The deal, which includes the 20th Century Fox film and TV studios and television networks such as FX, is a major component of Walt Disney Co. Chairman and Chief Executive Robert Iger’s plan to make Disney a more powerful competitor in the face of growing competition from tech giants that include Netflix, Amazon and Apple.

Disney and Fox remain entangled in a battle with Comcast for control of European pay-TV giant Sky Plc. Fox already owns 39% of Sky and is trying to buy the remaining 61%. Comcast has the highest bid, at $34 billion, although many analysts expect Disney and Fox to drive up the price of Sky with another offer.

The Fox acquisition is partly driven by Disney's desire to have more film and TV content for its streaming service business, which includes a Disney-branded offering set to launch next year and an ESPN streaming service that is already on the market. Once the deal closes, Disney will also own a 60% stake in Hulu, giving it three major streaming platforms for its content.

Each service will target different audience tastes and demographics, Iger said in a conference call. He highlighted several Fox assets that would boost its direct-to-consumer products, including FX, National Geographic and Fox Searchlight.


Disney has not said what its entertainment service, overseen by veteran marketing executive Ricky Strauss, will cost consumers. It is expected to feature original content based on franchises such as “Star Wars” and the Pixar and Marvel properties. Projects in the works include a live-action “Star Wars” series, a live-action version of “Lady and the Tramp” and a “High School Musical” series.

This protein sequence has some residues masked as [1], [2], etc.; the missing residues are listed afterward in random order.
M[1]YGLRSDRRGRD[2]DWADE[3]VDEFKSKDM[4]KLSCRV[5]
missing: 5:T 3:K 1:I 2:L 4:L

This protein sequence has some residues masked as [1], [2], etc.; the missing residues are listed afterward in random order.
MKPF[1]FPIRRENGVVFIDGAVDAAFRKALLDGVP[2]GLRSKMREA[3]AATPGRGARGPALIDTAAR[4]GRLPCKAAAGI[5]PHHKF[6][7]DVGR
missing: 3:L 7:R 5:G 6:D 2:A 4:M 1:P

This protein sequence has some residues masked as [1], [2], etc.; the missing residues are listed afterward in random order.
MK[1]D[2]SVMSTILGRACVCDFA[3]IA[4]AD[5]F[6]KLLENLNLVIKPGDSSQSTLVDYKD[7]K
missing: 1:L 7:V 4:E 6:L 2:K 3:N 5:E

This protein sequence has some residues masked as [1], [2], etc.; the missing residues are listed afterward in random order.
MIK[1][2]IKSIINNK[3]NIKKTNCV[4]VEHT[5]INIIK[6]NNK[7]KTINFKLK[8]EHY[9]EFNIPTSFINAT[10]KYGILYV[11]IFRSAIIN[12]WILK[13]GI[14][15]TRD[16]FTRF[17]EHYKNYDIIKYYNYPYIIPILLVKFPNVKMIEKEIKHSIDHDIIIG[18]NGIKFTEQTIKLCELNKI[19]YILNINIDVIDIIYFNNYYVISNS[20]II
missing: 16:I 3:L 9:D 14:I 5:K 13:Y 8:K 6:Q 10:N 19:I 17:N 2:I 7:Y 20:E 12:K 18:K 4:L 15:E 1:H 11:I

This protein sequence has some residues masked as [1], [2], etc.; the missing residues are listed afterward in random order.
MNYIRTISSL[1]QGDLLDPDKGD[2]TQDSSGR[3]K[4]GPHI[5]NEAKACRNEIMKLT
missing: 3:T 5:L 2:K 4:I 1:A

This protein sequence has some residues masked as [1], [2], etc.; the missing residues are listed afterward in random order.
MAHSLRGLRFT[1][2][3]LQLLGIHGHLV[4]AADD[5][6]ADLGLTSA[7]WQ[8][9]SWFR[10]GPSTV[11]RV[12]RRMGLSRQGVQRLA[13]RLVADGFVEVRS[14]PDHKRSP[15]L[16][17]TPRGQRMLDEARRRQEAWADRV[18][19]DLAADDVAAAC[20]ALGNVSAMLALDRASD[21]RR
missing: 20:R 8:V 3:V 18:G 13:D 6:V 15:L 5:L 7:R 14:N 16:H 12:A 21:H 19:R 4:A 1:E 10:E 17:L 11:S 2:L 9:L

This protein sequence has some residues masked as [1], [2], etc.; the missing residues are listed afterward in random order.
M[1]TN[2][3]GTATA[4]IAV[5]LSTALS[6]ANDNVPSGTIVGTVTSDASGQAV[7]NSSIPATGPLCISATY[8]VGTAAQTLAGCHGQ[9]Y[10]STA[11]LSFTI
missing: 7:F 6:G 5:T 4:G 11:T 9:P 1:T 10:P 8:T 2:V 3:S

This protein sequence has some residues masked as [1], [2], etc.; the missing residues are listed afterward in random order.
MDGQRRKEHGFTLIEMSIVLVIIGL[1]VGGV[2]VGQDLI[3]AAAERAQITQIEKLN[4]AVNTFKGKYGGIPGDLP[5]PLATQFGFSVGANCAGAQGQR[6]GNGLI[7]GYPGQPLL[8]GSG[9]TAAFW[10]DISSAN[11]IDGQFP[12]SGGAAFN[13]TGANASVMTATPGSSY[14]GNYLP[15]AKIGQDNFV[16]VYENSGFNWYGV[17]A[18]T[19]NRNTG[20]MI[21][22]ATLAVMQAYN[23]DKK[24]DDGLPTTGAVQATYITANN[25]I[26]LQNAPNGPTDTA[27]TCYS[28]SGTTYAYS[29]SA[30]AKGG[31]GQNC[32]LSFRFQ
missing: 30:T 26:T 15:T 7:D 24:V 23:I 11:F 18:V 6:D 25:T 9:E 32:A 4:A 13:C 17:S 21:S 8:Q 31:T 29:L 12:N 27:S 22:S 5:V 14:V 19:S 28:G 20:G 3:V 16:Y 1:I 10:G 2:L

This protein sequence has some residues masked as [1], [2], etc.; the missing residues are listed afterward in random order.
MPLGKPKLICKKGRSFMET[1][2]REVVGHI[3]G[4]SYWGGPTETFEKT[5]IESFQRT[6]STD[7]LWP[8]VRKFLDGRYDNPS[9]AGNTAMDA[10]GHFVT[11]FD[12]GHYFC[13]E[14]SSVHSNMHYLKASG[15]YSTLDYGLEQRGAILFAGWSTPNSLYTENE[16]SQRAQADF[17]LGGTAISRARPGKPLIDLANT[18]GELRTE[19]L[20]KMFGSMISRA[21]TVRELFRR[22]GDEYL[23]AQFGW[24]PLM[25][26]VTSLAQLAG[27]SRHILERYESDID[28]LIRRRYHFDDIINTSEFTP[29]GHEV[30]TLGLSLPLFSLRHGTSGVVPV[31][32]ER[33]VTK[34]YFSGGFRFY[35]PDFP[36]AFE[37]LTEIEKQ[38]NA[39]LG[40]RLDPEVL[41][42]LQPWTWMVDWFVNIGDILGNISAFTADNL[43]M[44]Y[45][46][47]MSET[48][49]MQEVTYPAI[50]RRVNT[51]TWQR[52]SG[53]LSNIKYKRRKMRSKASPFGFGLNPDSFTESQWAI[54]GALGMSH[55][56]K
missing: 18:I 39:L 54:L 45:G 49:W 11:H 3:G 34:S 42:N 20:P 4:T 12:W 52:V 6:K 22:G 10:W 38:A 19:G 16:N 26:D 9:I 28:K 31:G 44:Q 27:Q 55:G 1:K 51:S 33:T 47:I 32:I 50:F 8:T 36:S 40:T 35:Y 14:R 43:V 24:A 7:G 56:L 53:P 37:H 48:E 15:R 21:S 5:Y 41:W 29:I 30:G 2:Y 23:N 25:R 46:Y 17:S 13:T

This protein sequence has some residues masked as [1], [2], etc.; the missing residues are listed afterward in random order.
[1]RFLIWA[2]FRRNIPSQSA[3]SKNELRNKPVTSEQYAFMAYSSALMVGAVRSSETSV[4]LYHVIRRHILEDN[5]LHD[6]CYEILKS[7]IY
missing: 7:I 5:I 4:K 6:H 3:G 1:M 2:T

Iger said that the service would not have as much content as rival Netflix, but that the quality of the shows and movies would draw subscribers.

“We’re going to walk before we run, as it relates to volume of content,” Iger said. “We feel that it does not have to have anything close to the volume of what Netflix has, because of the value of the brands and the specific value of the programs that will be included on it.”

The company’s parks business grew profits by 15% to $1.3 billion in the quarter, due to an increase in consumer spending on admissions and food, and growth at its Shanghai Disney Resort and Hong Kong Disneyland Resort.

Operating income for Disney's cable networks business declined 5% in the quarter to $1.4 billion. The slide reflected a loss at digital platform BAMTech because of its investment in the ESPN streaming service, and a decrease in profit at Freeform. Those declines were offset by an increase at ESPN, Disney said.

Overall media networks revenue, which includes ABC and cable channels, grew 5% to $6.1 billion. The segment's profit declined 1% to $1.8 billion. Income from Disney’s consumer products business declined 10% to $324 million, driven by lower sales.

4:15 p.m.: This article was updated with a comments from Disney CEO Robert Iger and more details about the company’s earnings.

This article was originally published at 2:05 p.m.